I thank Jesus Christ, the Shepherd of my soul. “I once was lost but now am found. ~ Especially Me ~ Blog: Especially Me
The Peace in my heart and health ~ Ted E. ~ Personal Friend
Jesus! Eternal life and family & dear friends. ~ Cathy T. ~ Personal Friend
For today. ~ Elizabeth C. ~ Personal Friend
I am grateful for the purring of my cat. The best sound ever. ~ Franhunne4u ~ Blog: Inhannover
the ever-present “ability” we have to (no matter our age) to go back to school, learn new skills, and make a positive change not only for ourselves, but for others…God is GOOD! ~ Karen R. ~ Personal Friend
My salvation & that the Lord saves all my tears. He understands my heartache. ~ Jana J. ~ Personal Friend
I’m thankful that this is only my “temporary home”. ~ Nancy T. ~ Personal Friend
I am thankful for my husband, kids, friends, and especially old schools friends who always make me laugh! ~ Cynthia M. ~ Personal Friend
I am thankful that my son and I have reconnected after almost 10 years of troubled times. This second chance for both of us is a precious gift. ~ Jenna Dee ~ Blog: Jenna Dee
I am thankful for my husband and children and grandchildren – couldn’t ask for more. ~ Cate B. ~ Blog: Let’s Have Another Piece of Pie
I am thankful that God never changes. He stays the same and is there each day we breath, read, think, and enjoy. Even when we breathe our last breath on earth, He is with us and accepts us to be with Him forevermore. ~ Mark S. ~ Blog: This Day With God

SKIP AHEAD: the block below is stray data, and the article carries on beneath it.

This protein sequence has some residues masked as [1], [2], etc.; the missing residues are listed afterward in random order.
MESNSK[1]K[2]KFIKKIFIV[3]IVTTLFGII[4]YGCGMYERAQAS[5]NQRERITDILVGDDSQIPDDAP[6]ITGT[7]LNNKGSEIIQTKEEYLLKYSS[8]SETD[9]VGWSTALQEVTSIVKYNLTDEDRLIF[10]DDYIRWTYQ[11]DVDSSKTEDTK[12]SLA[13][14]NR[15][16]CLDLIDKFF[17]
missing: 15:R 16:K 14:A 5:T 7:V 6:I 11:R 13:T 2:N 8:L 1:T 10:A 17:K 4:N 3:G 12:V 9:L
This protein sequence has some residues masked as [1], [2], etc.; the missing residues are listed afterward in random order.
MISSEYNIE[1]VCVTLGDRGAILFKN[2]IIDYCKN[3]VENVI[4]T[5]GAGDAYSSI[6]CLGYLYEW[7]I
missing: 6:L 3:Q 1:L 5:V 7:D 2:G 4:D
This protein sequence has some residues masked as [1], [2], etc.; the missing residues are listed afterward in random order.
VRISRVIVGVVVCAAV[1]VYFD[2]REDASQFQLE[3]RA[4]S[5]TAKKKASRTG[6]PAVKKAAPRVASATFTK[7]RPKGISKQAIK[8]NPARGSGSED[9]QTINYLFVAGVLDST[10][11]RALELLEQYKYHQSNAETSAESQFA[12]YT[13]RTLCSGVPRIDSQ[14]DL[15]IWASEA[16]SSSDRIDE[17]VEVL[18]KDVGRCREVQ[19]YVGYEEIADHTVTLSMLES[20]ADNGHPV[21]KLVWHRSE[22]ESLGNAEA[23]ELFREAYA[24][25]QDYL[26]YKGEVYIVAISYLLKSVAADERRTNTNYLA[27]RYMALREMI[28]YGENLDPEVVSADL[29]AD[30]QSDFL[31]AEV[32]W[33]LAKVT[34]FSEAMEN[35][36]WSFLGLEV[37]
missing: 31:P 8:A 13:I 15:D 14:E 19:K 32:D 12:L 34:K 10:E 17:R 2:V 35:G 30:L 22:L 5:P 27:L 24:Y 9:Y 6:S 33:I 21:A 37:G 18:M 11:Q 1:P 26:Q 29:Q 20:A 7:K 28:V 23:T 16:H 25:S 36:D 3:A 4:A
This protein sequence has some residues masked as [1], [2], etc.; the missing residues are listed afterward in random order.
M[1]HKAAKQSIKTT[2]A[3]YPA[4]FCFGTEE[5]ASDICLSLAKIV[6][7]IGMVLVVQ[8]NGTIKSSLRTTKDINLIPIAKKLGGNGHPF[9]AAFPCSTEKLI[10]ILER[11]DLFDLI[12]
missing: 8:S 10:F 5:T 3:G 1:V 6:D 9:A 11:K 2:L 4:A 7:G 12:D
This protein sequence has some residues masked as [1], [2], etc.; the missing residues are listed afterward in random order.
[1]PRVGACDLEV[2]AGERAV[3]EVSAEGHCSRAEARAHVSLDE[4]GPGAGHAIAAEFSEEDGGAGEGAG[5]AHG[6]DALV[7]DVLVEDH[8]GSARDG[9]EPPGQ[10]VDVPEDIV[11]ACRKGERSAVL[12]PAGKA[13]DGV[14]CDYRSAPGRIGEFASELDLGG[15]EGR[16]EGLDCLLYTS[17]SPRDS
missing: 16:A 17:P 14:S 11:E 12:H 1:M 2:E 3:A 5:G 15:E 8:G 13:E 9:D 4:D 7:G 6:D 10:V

Love ~ Earthbeone ~ Blog: The Book of Everyday Life…
Have a WONDERFUL Thanksgiving my friends!! If you have anything that you are thankful for and want to share it here, please feel free to do so!
A man was walking by. He took a few coins from his pocket and dropped them into the hat. He then took the sign, turned it around, and wrote some words. He put the sign back so that everyone who walked by would see the new words.
Soon the hat began to fill up. A lot more people were giving money to the blind boy. That afternoon the man who had changed the sign came to see how things were.
The boy recognized his footsteps and asked, “Were you the one who changed my sign this morning? What did you write?”
The man said, “I only wrote the truth. I said what you said but in a different way.” I wrote: “Today is a beautiful day but I cannot see it.”
Both signs told people that the boy was blind. But the first sign simply said the boy was blind. The second sign told people that they were so lucky that they were not blind. Should we be surprised that the second sign was more effective?
Moral of the Story: Be thankful for what you have. Be creative. Be innovative. Think differently and positively. When life gives you a 100 reasons to cry, show life that you have 1000 reasons to smile. Face your past without regret. Handle your present with confidence. Prepare for the future without fear. Keep the faith and drop the fear.
The most beautiful thing is to see a person smiling. And even more beautiful, is knowing that you are the reason behind it!
Happy Thanksgiving to all!
Monday, November 25, 2013
|Photo Credit: pedrojperez via morguefile.com|